Did I leave Marlo at home alone to drive Leta to this street fair? No, I did not. The professional installing my brand new shower head was there to make sure Marlo didn’t set the house on fire. He seemed capable of operating a fire extinguisher. Maybe.

So we got there, Leta and I, and just as I pulled up to the edge of the fair I realized that she was uneasy. She wasn’t going to get out of the car. And I pushed my frustration and the idea of the house burning down to the bottom of my stomach, looked across the car and asked, “Why are you not getting out of this car that I drove here specifically because you asked me to. Pardon me if I sound frustrated, it is because I need to burp and can’t hold it in. Also, get out.”

“But…” she was uneasy. And this is what our non-wild-romaing-children culture has fostered. That uneasiness of getting out of the car when you and you and you and you and I would have hopped out of the car before our mom or dad or older sibling had stopped the car because what if they changed their mind about that kind of generosity? About driving us somewhere out of the way, and no way were we going to find out about that! See ya! If I have to hitchhike home, so be it!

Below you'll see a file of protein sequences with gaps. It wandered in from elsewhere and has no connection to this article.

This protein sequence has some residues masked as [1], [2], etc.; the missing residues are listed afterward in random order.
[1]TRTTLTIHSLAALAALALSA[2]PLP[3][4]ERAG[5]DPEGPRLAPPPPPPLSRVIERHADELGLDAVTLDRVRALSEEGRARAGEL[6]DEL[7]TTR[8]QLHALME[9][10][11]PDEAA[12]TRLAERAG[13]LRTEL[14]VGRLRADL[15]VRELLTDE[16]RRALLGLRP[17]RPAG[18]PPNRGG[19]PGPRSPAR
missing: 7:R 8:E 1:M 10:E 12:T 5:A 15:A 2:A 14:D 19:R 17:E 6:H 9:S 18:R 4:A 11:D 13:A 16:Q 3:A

“But what?” I asked.

“But what if I can’t find my friends?” she explained.

“It’s not like you’re looking for Waldo at the Super Bowl, Leta. And you’ve got your phone. You’ll find them, I promise.”




I guess this is probably why my friend Ivy often says to her kids to get them in line, “If you were over at Heather’s house, you think she’d let you get away with this?”